Kings' Defenseman Isn't Your Typical Angeleno; He Isn't Even Your Average Martinez

Alec Martinez' #27 in action against the San Jose Sharks on April 20, 2014 in San Jose, California.

Alec Martinez' #27 in action against the San Jose Sharks on April 20, 2014 in San Jose, California.  (2014 Getty Images)

One of the revelations of this NHL postseason has been a Los Angeles Kings defender with a wicked wrist shot named Alec Martinez.

Last week, locked in an overtime battle against the Chicago Blackhawks during Game 7 of the Western Conference final, Justin Williams passed the puck from deep on the Blackhawks side of the ice to Martinez, just inside the blue line.

Martinez steadied the puck, flicked it 60 feet and, after a small deflection, got it through the legs of Chicago goalie, Corey Crawford.

It might seem as if the guy who put the Kings back into the Stanley Cup finals would feel right at home with all the Chicanos in L.A., but the fifth-year Kings defenseman isn’t your typical hockey player. He isn’t even your average Martinez.

Among his ancestors are the founder of the town of Dedham, Mass., a soldier in the Union Army during the Civil War, a grandfather from Spain (hence, Martinez), and Alec’s father, Frank, who worked for 30 years for General Motors.

As a result, he seems most at home in the Midwest. He grew up mainly in the Detroit area (apart from a spell in Northern California when Martinez’s dad was transferred to a Toyota plant in Fremont).

He spent a year playing with the Cedar Rapids RoughRiders of the United States Hockey League (USHL), which is an amateur league that allows players to remain eligible for NCAA play.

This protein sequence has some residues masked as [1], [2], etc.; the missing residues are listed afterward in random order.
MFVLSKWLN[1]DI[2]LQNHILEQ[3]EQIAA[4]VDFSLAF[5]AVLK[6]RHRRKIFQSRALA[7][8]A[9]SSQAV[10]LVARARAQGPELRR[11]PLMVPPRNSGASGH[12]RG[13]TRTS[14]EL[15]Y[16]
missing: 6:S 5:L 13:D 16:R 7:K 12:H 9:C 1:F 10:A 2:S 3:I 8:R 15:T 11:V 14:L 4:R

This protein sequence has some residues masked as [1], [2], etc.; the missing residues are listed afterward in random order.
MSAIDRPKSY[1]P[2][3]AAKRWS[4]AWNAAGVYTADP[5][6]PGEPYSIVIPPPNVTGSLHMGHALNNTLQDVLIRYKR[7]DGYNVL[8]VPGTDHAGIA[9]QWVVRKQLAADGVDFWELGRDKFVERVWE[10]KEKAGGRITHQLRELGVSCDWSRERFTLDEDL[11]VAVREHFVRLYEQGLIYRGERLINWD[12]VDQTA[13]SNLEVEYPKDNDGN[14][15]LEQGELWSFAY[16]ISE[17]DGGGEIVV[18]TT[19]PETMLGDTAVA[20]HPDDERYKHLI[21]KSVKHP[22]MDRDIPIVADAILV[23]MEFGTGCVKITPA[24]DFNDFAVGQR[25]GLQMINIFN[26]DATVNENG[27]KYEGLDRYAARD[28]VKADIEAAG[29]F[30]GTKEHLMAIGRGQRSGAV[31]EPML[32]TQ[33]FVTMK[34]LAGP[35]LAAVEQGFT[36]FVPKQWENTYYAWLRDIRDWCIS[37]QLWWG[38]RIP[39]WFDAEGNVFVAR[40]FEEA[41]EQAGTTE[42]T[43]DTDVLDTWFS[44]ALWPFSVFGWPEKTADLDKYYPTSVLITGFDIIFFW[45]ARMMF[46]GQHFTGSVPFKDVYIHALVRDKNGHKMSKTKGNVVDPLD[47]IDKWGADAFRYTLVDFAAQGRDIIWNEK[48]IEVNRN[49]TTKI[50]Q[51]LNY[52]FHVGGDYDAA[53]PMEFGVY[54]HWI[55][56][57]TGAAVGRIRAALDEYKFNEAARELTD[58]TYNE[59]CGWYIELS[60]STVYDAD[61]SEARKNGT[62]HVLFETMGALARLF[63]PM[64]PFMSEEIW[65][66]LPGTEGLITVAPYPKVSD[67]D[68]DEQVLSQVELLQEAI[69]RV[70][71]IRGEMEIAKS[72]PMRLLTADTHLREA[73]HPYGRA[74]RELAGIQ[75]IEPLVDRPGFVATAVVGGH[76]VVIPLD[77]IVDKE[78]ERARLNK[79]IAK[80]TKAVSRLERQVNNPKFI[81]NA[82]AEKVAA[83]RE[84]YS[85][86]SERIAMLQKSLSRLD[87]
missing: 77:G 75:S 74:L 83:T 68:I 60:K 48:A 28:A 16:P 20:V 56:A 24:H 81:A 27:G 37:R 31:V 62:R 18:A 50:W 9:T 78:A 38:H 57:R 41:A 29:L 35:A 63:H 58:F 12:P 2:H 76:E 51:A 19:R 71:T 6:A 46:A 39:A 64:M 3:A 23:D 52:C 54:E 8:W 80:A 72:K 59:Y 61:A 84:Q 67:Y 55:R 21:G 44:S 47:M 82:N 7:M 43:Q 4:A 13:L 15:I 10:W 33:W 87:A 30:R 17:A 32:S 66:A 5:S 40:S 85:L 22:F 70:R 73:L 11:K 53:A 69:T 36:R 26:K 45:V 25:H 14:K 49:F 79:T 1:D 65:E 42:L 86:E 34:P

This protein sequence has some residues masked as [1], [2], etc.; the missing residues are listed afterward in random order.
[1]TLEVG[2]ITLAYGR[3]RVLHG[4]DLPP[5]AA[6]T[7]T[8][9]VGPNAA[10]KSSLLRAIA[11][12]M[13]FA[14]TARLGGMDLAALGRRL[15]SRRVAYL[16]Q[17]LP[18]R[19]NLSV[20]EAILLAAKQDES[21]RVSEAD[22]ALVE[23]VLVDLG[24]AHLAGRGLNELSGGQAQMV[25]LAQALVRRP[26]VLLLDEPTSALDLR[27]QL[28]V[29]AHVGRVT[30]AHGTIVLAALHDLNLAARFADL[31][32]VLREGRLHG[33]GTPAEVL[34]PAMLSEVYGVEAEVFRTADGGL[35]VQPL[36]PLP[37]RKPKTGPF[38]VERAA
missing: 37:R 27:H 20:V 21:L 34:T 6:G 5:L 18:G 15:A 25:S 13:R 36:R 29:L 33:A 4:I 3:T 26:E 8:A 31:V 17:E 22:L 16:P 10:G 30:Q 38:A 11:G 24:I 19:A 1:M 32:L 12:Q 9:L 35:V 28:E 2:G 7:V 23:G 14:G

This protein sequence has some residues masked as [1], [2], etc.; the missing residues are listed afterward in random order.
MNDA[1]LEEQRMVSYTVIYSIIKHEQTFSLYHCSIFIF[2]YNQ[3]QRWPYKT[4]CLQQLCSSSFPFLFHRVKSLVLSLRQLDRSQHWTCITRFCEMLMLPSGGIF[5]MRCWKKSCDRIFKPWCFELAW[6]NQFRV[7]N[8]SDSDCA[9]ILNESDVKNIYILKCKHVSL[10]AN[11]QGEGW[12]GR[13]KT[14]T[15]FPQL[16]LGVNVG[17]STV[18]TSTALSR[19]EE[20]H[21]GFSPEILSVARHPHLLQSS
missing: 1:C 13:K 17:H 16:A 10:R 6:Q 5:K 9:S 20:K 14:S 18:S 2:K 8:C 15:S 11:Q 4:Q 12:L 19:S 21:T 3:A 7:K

With the RoughRiders, Martinez got his first taste of success, as the team won the regular-season title.

He spent three years at Miami of Ohio, and, as he wrote in a January column for, “I considered other colleges but I kind of knew I was going to Miami of Ohio.”
Why? Location, location, location.

“It was close enough to home but far away enough,” he wrote, “about a four- or five-hour drive from Detroit.”

Plus it didn’t hurt that Miami has a solid hockey program, so he got to go to the NCAA Tournament all three years he was there.

For the next few years, he shuttled between the Kings and their American Hockey League affiliate, the Manchester (N.H.) Monarchs, but latched on with the main club in time for its last Stanley Cup win in 2012.

That run through the playoffs, he scored only once in 20 games. This time around, he already has four goals and five assists. Not bad for a guy who started the season in coach Darryl Sutter's doghouse.

But it's a good thing he made it out. The Kings have scored 12 goals more than they've let in while he's on the ice, and they now have a commanding 2-0 lead in the Finals against the New York Rangers heading into Game 3 Monday night.

But he hasn’t entirely acclimated to the Southern California life. On May 5 of this year, someone in the locker room asked Martinez, in front of a Los Angeles Times reporter, if he felt a “special vibe” because of Cinco de Mayo.

“No,” Martinez corrected his questioner. “I’m Spanish.”

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